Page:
Wednesday, April 29, 2009

The pendulum swings

There was at one time a large swath of American voters whether right or left leaning that made up a middle ground. It was the target of any politician running for office. It was a necessary function to appeal to that middle. Somewhere along the line the concept of promoting and campagning to the middle got lost. Maybe it was the "Contract for America" that set all this in motion I don't really know, but when the republicans signed on to that it seemed like they were signing a blood oath with the mafia. It's as if they had checked their morals at the door and all were to agree with their leaders no matter what. As they gained more and more power the idology moved swiftly to the far right where it remains today. The voters however are not as stupid as they might appear. But there is another factor here. It used to be that the political pendulum would swing quite slowly. With a core of politicians it was only the edges that gradually changed faces and the core people were focused on pleasing the center. They knew if they didn't they'd soon be out of office. Now in the last 15 or 20 years the pace of change has accelerated. Everything must now happen in an instant. A time frame of years is now expected to happen in months.
If the republicans ever hope to want to regain any power they're going to have to swallow hard and do an Oprah makeover the likes that has never been seen. Clinging to ideals to an ever shrinking base is not going to win elections. Specter put his finger square on their problem when he pointed out that there is no longer room in their party for moderates. To have Steele get up and say the party is looking for the hip hop urban and suburban folk is nothing more than trying to put tinsel on a turd. It still stinks. It's all become very clear that the republican party does not come close to representing the majority of America but a very small and elite class of wealthy. They are just trying to sucker you in to do their dirty work i.e. giving them more weath and power while you suffer and grow poorer.
America was fed up with what happened the last eight years and yanked the pendulum in the other direction. For the republicans to try and yank it the other direction at this point would be foolish. It's a guarantee for more lost seats in congress. If they don't change they will disappear. That's a basic law of nature. Adapt or die.


an average patriot said...

There were three now there are two. The fascist right has polarized so just the extremists are left in the Repug party.
Now I want to see Olympia Snowe and Sue Collins come over from the dark side and join the new right. I do not see it happening but being moderates they are better off with us.

Tom Harper said...

I've seen that exact rumor, that Sue Collins and/or Olympia Snowe might jump ship too. Even if they don't, that party is driving out everybody who isn't either a warmonger or a snakehandling Biblethumper.

At some point, moderate Republicans and rightwing extremists will have to go their separate ways. They've had a nice cozy coalition since 1980, but it isn't working any more. Thank God.

Demeur said...

That would depend on their district voters. Remember Specter had no real choice in this. If he didn't switch it would have meant the end of his political career.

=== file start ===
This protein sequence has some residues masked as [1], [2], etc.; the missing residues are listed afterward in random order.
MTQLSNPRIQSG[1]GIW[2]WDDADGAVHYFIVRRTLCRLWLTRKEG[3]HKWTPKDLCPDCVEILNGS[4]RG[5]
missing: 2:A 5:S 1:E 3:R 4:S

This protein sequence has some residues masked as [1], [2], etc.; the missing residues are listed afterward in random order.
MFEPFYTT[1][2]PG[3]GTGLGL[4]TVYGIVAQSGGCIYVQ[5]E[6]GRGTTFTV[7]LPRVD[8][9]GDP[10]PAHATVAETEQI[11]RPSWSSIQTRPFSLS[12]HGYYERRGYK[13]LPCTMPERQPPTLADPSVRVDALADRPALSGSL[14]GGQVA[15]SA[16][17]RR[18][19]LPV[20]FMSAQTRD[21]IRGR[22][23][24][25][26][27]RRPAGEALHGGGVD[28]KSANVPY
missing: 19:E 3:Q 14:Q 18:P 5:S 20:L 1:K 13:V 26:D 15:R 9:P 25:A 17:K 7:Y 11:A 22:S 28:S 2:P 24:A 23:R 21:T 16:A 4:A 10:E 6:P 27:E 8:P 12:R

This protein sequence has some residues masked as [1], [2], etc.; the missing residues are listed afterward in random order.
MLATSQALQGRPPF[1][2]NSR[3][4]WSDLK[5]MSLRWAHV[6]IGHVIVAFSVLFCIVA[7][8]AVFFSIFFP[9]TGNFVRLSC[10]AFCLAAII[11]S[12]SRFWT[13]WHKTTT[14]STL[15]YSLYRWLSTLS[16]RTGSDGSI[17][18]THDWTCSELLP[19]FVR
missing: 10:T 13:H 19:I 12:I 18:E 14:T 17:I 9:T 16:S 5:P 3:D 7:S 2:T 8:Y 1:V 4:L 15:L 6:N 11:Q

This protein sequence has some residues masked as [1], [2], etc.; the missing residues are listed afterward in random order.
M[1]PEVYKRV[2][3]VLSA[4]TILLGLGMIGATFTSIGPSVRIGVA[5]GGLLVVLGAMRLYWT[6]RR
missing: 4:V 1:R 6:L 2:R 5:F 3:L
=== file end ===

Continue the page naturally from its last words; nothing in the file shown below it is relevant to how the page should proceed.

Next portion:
Snave said...

Adapt or die, indeed!

I also want to see the two Senators from Maine make the jump. Would they do such a thing if they weren't facing huge challenges to keeping their seats? Maybe, maybe not... it might depend on how much farther the GOP moves to the right in the next year or two. And I think those who currently run the GOP are too dumb to try and bring the party back toward the center any time soon, because to do so would mean to admit defeat, or that there are things wrong with their party.

Is this the beginning of the GOP schism I have been longing for the last 20-30 years? I hope so!

S.W. anderson said...

Republicans kicked it off with Reagan's 1980 presidential race. Reagan's campaign chief and most ardent supporters and backers set out to demonize Democrats, liberals and anyone who wasn't with them. At the same time, they disdained moderates, including Republican ones, shoving them aside once they gained power. It was the start of the "if you're not with us, you're an enemy" mindset. Not just a political opponent, but an enemy.

I think that arose from the fact that for decades far-right conservatives had been kept to the fringes of the Republican Party. They behaved like a pressure group. When they got hold of power, they continued to operate like a pressure group.

Pressure groups are narrowly focused, highly disciplined and tend to play much more roughly than tradtional big-tent political parties. Their leaders exert top-down command and control, and don't tolerate being challenged and questioned. Those in pressure groups tend to be absolutist in their beliefs. They look on compromise as selling out, whereas compromise is necessarily standard operating procedure in big-tent parties.

The Nixon administration exhibited the pressure group mentality after Tricky Dick started running into trouble. The Bush administration behaved that way from its beginning.

Congressional Republicans also behaved that way after the so-called Republican Revolution in '94, when Newt Gingrich became House Speaker and Dick Armey was his No. 2. It got even worse when DeLay became speaker and Republicans had total control in Washington.

Re: Specter, keep in mind that he was in the Senate and the thick of GOP politics that whole time. His hide must be as thick as a rhino's.